They say history often repeats itself. But for Stewart Bittle, that means heading off to college in the '67 Mustang fastback that once belonged to his dad's college roommate. Bittle's dad is J. Bittle, president of JBA Speed Shop and well-known in the Mustang community for his many years of building and racing Mustangs.
The car's history with the Bittle family began back in 1975 when J. Bittle attended Texas A&M University and became roommates with Kenny Monfort, who owned the green '67. Back then, Bittle drove around in his original '67 Shelby GT 500, which he still owns today. Bittle and Monfort became friends while playing in the university's marching band together. But the memories of two classic Mustangs cruising around campus are much stronger than what university professors could implant.
Long after both graduated, Bittle purchased Monfort's Mustang as a project for his son. During the six years it took for Stewart Bittle to bring the Mustang back into its current condition, he finished high school and was accepted at Texas A&M. The Bittle family thought it would be a great idea to complete the Mustang in order for Stewart to use it for transportation at college. With the help of his dad and friends, the high school graduate completed the car and drove it from California to Texas to continue his education.
The Mustang still looks pretty much as it did, including the original Texas A&M decal that was placed on the car's rear window back in the 1970s. Considering the Mustang originally had dark green paint, it allowed Bittle to build the car along the popular “Bullitt” theme. Under the hood, one might think that the 390 FE may look somewhat like an original restoration. But once the engine is started, the sound lets you know that this Mustang has some serious performance modifications. The 390 now makes 450 horsepower and 490 lbs.ft. of torque thanks to the building, balancing, and blueprinting efforts at JBA Engines in San Diego. To make that kind of power, a set of Edelbrock aluminum cylinder heads were added along with a Crane solid-lifter camshaft, a Holley 650-cfm four-barrel on a Police Interceptor intake, and a set of JBA Tri-Y headers connected to JBA Cobra Jet mufflers.
The car's history with the Bittle family began back in 1975 when J. Bittle attended Texas A&M University and became roommates with Kenny Monfort, who owned the green '67.
Bittle also converted the Mustang from its original automatic transmission to a NASCAR four-speed Top Loader. Power is sent to a Ford 9-inch rear built with Currie 31-spline axles, a Traction-Loc differential, and 3.00:1 gears that allow the Mustang to be used as daily transportation.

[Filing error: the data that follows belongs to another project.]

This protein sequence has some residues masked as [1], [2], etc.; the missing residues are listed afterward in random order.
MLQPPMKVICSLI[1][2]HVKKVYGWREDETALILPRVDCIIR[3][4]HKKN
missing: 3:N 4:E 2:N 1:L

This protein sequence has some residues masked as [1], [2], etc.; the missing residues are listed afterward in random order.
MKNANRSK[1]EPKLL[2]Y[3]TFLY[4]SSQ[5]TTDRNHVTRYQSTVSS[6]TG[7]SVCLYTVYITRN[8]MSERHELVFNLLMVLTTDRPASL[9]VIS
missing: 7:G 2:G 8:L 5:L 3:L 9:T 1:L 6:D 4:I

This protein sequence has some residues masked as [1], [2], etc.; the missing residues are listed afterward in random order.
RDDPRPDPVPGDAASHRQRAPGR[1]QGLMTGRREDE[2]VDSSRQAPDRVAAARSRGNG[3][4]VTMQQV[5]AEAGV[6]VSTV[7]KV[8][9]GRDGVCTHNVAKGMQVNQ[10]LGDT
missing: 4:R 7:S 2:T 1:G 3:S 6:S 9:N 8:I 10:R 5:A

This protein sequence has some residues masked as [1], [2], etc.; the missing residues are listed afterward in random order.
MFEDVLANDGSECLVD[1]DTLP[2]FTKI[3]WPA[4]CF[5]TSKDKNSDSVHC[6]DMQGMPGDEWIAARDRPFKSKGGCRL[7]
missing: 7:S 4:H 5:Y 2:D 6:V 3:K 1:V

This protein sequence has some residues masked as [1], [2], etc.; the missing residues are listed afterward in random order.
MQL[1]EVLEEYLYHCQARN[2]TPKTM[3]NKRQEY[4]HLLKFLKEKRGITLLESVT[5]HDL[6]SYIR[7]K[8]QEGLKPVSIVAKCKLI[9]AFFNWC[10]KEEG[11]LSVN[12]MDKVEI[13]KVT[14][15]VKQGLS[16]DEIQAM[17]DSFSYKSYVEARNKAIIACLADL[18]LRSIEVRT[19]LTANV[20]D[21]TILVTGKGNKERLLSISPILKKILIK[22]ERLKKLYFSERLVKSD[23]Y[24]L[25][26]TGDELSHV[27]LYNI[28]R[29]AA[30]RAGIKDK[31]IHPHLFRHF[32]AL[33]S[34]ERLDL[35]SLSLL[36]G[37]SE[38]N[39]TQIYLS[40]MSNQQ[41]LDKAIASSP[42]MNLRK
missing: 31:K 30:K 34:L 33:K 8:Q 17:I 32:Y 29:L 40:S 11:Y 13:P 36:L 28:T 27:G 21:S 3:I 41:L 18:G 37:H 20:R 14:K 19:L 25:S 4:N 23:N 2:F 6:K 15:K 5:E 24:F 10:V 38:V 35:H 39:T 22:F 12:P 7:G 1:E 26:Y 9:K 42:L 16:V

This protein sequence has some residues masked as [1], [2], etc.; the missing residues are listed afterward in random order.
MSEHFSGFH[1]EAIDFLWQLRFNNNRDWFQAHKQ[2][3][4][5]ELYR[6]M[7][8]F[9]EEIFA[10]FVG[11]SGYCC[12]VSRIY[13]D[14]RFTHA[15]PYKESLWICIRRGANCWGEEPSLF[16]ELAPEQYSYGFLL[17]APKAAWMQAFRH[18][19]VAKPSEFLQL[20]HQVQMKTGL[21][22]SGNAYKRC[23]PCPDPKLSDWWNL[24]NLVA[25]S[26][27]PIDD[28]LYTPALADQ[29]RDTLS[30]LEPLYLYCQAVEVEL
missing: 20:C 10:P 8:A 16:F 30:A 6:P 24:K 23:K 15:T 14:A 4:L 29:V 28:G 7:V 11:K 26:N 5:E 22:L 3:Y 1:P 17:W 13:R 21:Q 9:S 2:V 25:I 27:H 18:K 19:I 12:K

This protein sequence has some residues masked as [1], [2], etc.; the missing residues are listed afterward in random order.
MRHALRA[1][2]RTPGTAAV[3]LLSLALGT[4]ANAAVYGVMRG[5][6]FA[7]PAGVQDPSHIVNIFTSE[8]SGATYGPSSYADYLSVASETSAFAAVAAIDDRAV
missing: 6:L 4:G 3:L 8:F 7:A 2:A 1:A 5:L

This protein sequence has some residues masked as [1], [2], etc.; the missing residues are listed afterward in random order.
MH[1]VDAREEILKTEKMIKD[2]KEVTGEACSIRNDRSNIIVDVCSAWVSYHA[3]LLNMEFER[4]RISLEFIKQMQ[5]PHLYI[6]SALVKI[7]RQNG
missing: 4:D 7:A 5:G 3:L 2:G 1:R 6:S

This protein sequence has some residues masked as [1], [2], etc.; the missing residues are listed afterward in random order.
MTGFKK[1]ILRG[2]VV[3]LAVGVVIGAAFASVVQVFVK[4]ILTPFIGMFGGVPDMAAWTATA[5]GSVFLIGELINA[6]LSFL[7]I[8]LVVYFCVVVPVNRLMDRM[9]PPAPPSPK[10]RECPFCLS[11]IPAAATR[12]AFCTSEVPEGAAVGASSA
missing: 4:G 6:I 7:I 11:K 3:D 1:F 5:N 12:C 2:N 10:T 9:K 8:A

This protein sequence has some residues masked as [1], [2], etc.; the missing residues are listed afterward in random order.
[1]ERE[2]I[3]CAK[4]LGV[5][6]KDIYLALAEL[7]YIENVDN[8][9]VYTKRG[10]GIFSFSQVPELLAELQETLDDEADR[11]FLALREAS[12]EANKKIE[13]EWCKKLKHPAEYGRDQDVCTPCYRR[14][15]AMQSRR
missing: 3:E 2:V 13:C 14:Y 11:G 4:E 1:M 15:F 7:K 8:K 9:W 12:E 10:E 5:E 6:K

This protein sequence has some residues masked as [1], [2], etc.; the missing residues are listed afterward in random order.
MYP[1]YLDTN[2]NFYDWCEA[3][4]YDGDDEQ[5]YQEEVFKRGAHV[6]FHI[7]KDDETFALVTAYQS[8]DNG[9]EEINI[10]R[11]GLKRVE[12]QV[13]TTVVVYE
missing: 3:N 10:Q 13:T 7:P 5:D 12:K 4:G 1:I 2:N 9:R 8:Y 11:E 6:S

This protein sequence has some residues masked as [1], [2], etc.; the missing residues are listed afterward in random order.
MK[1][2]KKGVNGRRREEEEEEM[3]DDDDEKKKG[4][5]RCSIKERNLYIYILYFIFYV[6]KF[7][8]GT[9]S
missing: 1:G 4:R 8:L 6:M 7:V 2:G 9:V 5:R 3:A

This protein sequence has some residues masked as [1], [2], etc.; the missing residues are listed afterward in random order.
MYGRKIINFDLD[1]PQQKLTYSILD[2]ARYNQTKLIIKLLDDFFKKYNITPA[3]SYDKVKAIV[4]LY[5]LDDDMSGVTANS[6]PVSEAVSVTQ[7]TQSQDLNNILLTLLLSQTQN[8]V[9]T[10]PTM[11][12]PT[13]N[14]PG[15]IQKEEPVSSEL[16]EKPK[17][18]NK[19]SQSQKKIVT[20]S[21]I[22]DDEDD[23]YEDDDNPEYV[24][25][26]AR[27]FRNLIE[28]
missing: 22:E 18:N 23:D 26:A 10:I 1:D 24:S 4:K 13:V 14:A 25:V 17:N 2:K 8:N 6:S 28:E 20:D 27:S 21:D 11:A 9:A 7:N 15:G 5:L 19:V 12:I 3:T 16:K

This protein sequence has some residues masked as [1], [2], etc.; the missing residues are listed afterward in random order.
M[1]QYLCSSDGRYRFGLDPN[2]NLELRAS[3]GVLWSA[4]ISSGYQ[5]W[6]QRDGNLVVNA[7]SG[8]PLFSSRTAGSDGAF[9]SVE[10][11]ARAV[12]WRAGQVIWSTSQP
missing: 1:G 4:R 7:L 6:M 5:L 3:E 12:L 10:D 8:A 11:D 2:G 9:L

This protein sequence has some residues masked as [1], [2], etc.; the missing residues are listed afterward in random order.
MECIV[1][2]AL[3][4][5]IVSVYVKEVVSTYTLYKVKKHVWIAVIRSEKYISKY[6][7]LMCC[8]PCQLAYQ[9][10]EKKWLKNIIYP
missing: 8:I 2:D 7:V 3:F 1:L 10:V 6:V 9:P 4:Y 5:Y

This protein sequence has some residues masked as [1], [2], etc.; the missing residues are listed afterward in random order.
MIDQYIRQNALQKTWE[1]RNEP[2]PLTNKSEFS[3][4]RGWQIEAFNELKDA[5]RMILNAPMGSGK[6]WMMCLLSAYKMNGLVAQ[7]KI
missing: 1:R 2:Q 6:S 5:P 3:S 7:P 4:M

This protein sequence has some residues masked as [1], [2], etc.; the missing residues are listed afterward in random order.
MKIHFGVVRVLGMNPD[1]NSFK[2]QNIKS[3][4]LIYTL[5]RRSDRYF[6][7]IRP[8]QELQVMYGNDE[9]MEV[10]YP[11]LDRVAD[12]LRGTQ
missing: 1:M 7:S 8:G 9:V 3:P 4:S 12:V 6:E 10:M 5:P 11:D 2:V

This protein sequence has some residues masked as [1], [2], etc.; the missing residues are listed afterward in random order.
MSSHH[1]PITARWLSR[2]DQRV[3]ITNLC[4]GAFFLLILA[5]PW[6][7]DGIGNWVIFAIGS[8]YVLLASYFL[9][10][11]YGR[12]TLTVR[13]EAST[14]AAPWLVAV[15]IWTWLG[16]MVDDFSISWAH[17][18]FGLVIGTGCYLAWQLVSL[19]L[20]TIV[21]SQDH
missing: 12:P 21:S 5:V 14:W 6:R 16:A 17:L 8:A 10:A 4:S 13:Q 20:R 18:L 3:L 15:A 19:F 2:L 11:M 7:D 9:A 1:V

Considering the interior had more than 45 years of wear, it was completely gutted and replaced with a Scott Drake Deluxe black upholstery kit by AR Jay's Upholstery. For safety, Bittle also upgraded to Drake's head rest kit, lap-belt restraints, and a Shelby-style four-point roll bar. The dash retains the factory instrument cluster, but in keeping with the Bullitt theme, it seemed appropriate to add a Sun steering column tachometer and a three-gauge pod with Sun gauges. Retro is cool most of the time, but in order to keep his sanity when driving from his home in San Diego to Texas A&M, Bittle upgraded the radio with a Pioneer DX2869 head unit that features a CD player and JVC amplifier. The factory speakers were replaced with two JVC 6x9s in the rear and two 6.5-inch speakers in the kick panels.
To help balance the weight, Bittle moved the battery to the trunk and modified the front suspension using Global West tubular A-arms and performance coil springs, which also lowered the front end 1.5-inches. At the rear, Global West lowering leaf springs were used, as well as a Global West anti-sway bar to match the bar at the front. The Mustang's superior handling capabilities are enhanced by Bilstein shock absorbers along with a Borgeson steering conversion with a '68 collapsible column. Excellent traction comes from the Goodyear P255 and P275-series 17-inch tires mounted on 17x8 and 17x9 Vintage-45 wheels to aid with the Bullitt appearance. Stopping is just as important, so the Baer front and rear disc brakes feature 14-inch slotted rotors in front and 10-inch slotted rotors at the rear.
With more than 60,000 miles, you might think that the '67 required some extensive body work, but Bittle only had to repair minor rust on the deck lid. The rest of the metal preparation, before applying the Highland Green paint, was done by Jon Guilmet at Hot Rod Hell. Modifications like rolling the fender well lips were made to accommodate the wider rubber, and the factory headlights were upgraded to halogen for more illumination during the long round trips to school.
While Bittle will spend most of his time completing college work and building the foundation for his future, he's fortunate to have a family that supports his efforts. But frankly, it's cool to be able to drive around in a cool musclecar that has some rich history and has been given another opportunity to create even more great memories.